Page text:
Thyristor semiconductor device with three or more p-n junctions, having two steady states: off (non-conducting) and on (conducting)

A thyristor is a solid-state semiconductor device with four layers of alternating P- and N-type materials. It acts exclusively as a bistable switch, conducting when the gate receives a current trigger, and continuing to conduct until the voltage across the device is reversed biased, or until the voltage is removed. A three-lead thyristor is designed to control the larger current of the Anode to Cathode path by controlling that current with the smaller current of its other lead, known as its Gate. In contrast, a two-lead thyristor is designed to switch on if the potential difference between its leads is sufficiently large.

Varicap semiconductor diode used as voltage-controlled capacitor

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Silicon controlled rectifier semiconductor electronic device with three p-n junctions, mainly used in devices where the control of high power is demanded

A silicon controlled rectifier or semiconductor controlled rectifier is a four-layer solid-state current-controlling device. The principle of four-layer p–n–p–n switching was developed by Moll, Tanenbaum, Goldey and Holonyak of Bell Laboratories in 1956. The practical demonstration of silicon controlled switching and detailed theoretical behavior of a device in agreement with the experimental results was presented by Dr Ian M. Mackintosh of Bell Laboratories in January 1958. The name "silicon controlled rectifier" is General Electric's trade name for a type of thyristor. The SCR was developed by a team of power engineers led by Gordon Hall and commercialized by Frank W. "Bill" Gutzwiller in 1957.

Tunnel diode type of semiconductor diode

A tunnel diode or Esaki diode is a type of semiconductor diode that has negative resistance due to the quantum mechanical effect called tunneling. It was invented in August 1957 by Leo Esaki, Yuriko Kurose, and Takashi Suzuki when they were working at Tokyo Tsushin Kogyo, now known as Sony. In 1973, Esaki received the Nobel Prize in Physics, jointly with Brian Josephson, for discovering the electron tunneling effect used in these diodes. Robert Noyce independently devised the idea of a tunnel diode while working for William Shockley, but was discouraged from pursuing it. Tunnel diodes were first manufactured by Sony in 1957, followed by General Electric and other companies from about 1960, and are still made in low volume today.

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Metal rectifier

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Power MOSFET power MOS field-effect transistor

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1N4148 signal diode standard silicon switching diode

The 1N4148 is a standard silicon switching signal diode. It is one of the most popular and long-lived switching diodes because of its dependable specifications and low cost. Its name follows the JEDEC nomenclature. The 1N4148 is useful in switching applications up to about 100 MHz with a reverse-recovery time of no more than 4 ns.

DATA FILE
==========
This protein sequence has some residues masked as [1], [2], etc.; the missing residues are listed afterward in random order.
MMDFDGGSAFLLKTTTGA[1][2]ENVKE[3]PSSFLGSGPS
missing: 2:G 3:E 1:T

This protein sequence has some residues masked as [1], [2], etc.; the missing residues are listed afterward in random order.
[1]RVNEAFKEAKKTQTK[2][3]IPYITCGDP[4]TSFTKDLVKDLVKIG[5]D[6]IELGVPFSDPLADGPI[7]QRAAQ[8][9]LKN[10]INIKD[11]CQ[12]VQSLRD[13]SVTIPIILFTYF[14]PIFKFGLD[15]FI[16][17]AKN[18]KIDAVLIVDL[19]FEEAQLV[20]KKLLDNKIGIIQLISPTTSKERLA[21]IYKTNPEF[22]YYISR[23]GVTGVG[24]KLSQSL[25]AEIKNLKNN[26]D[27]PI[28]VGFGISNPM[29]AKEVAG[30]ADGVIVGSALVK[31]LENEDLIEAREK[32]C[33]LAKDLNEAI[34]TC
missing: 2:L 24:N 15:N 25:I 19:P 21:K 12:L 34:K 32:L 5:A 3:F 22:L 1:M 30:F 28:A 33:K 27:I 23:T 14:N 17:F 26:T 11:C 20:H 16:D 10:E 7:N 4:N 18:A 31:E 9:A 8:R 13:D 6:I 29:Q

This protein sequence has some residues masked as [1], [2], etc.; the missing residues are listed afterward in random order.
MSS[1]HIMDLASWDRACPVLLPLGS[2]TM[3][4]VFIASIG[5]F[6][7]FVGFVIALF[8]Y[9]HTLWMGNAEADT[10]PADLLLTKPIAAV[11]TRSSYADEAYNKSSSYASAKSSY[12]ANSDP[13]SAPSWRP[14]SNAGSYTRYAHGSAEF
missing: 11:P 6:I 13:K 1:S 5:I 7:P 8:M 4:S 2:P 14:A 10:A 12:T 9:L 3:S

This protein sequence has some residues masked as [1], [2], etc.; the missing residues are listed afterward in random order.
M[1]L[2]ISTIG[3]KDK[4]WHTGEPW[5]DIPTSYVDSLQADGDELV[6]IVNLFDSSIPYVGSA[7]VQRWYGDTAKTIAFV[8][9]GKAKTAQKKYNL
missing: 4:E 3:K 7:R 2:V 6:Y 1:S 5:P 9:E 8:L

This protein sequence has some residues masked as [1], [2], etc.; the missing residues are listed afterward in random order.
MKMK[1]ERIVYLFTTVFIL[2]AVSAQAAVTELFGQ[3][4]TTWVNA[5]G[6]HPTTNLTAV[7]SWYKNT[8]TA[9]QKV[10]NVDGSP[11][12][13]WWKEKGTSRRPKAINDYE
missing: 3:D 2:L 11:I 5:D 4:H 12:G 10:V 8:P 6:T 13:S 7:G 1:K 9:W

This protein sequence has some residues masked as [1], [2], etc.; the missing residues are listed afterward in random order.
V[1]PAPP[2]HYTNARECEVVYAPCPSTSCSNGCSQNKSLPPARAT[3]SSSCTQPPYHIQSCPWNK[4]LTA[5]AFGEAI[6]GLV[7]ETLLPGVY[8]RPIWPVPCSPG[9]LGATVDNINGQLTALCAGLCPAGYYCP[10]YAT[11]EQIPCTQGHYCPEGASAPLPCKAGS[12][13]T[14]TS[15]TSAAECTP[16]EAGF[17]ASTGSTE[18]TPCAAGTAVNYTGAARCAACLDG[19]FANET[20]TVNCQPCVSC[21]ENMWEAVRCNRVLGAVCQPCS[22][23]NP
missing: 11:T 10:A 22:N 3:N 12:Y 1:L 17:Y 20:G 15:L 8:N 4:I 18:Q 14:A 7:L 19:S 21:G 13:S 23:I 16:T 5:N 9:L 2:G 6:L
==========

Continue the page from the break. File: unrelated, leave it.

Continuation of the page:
Active rectification

Active rectification, or synchronous rectification, is a technique for improving the efficiency of rectification by replacing diodes with actively controlled switches such as transistors, usually power MOSFETs or power BJTs. Whereas normal semiconductor diodes have a roughly fixed voltage drop of around 0.5-1 volts, active rectifiers behave as resistances, and can have arbitrarily low voltage drop.

In electronics, leakage is the gradual transfer of electrical energy across a boundary normally viewed as insulating, such as the spontaneous discharge of a charged capacitor, magnetic coupling of a transformer with other components, or flow of current across a transistor in the "off" state or a reverse-polarized diode.

1N58xx Schottky diodes

The 1N58xx is a series of medium power, fast, low voltage Schottky diodes, which consists of part number numbers 1N5817 through 1N5825.

References

  1. ‘’Laughton, M. A. (2003). "17. Power Semiconductor Devices". Electrical engineer's reference book. Newnes. pp. 25–27. ISBN   978-0-7506-4637-6 . Retrieved 2011-05-16.
  2. Hastings, Alan (2005). The Art of Analog Layout (2nd ed.). Prentice Hall. ISBN   0-13-146410-8.
  3. "Introduction to Schottky Rectifiers" (PDF). MicroNotes. 401. Schottky rectifiers seldom exceed 100 volts in their working peak reverse voltage since devices moderately above this rating level will result in forward voltages equal to or greater than equivalent pn junction rectifiers.
  4. 1 2 "Schottky Diodes: the Old Ones Are Good, the New Ones Are Better". Power Electronics.
  5. 1 2 "1N5817 Datasheets (PDF)". Datasheetcatalog.com. Retrieved 2013-01-14.
  6. 1 2 "1N5711 Datasheets (PDF)". Datasheetcatalog.com. Retrieved 2013-01-14.
  7. Johns, David A. and Martin, Ken. Analog Integrated Circuit Design (1997), Wiley. Page 351. ISBN   0-471-14448-7
  8. O. D. D. Couto Jr., J. Puebla, E. A. Chekhovich, I. J. Luxmoore, C. J. Elliott, N. Babazadeh, M. S. Skolnick, and A. I. Tartakovskii Charge control in InP/(Ga,In)P single quantum dots embedded in Schottky diodes (2011), Physical Review B 84, 125301. doi : 10.1103/PhysRevB.84.125301
  9. 1 2 "SS14 Datasheets (PDF)". Datasheetcatalog.com. Retrieved 2013-11-23.
  10. "1N5820 Datasheets (PDF)". Datasheetcatalog.com. Retrieved 2013-11-23.
  11. "SS34 Datasheets (PDF)". Datasheetcatalog.com. Retrieved 2013-11-23.
  12. Bourns Schottky Rectifiers.
  13. Vishay Schottky Rectifiers.
  14. "1N6263 Datasheets (PDF)". Datasheetcatalog.com. Retrieved 2013-01-14.
  15. "1SS106 Datasheets (PDF)". Datasheetcatalog.com. Retrieved 2013-01-14.
  16. "1SS108 Datasheets (PDF)". Datasheetcatalog.com. Retrieved 2013-01-14.
  17. "BAT4 Datasheets (PDF)". Datasheetcatalog.com. Retrieved 2013-01-14.
  18. Vishay Small-Signal Schottky Diodes.
  19. S. Arscott and M. Gaudet "Electrowetting at a liquid metal-semiconductor junction" Appl. Phys. Lett. 103, 074104 (2013). doi : 10.1063/1.4818715
  20. S. Arscott "Electrowetting and semiconductors" RSC Advances 4, 29223 (2014). doi : 10.1039/C4RA04187A